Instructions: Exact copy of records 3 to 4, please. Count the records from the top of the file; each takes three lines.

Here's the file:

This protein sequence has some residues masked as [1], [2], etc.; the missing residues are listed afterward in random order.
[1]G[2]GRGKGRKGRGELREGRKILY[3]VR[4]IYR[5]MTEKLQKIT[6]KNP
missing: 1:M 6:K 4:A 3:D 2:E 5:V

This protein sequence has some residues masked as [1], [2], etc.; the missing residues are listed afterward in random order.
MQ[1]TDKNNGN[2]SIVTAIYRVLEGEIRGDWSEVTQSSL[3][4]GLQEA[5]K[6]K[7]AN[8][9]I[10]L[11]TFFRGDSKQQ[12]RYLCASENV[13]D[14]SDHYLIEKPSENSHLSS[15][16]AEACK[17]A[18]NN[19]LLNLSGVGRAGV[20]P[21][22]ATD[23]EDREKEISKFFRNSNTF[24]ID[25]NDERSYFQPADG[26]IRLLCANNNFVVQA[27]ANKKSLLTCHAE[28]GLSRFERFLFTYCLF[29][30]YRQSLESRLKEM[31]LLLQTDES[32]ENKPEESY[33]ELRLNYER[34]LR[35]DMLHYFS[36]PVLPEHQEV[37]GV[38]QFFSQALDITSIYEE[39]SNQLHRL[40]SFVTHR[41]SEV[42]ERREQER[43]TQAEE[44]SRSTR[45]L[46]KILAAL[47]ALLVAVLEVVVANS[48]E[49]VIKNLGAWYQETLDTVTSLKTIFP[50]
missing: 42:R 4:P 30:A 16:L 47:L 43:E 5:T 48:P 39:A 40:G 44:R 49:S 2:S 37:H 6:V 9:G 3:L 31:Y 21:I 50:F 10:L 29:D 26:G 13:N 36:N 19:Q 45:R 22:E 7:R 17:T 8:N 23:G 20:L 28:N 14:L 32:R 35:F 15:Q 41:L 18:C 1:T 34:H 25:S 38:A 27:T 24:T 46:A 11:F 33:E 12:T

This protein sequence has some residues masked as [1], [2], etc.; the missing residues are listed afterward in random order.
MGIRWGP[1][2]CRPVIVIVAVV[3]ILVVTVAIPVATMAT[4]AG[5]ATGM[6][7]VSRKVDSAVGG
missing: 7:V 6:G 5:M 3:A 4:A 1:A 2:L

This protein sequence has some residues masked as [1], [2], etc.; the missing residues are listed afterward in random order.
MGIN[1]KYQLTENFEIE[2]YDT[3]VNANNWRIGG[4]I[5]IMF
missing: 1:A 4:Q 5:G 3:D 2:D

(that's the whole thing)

This protein sequence has some residues masked as [1], [2], etc.; the missing residues are listed afterward in random order.
MGIRWGP[1][2]CRPVIVIVAVV[3]ILVVTVAIPVATMAT[4]AG[5]ATGM[6][7]VSRKVDSAVGG
missing: 7:V 6:G 5:M 3:A 4:A 1:A 2:L

This protein sequence has some residues masked as [1], [2], etc.; the missing residues are listed afterward in random order.
MGIN[1]KYQLTENFEIE[2]YDT[3]VNANNWRIGG[4]I[5]IMF
missing: 1:A 4:Q 5:G 3:D 2:D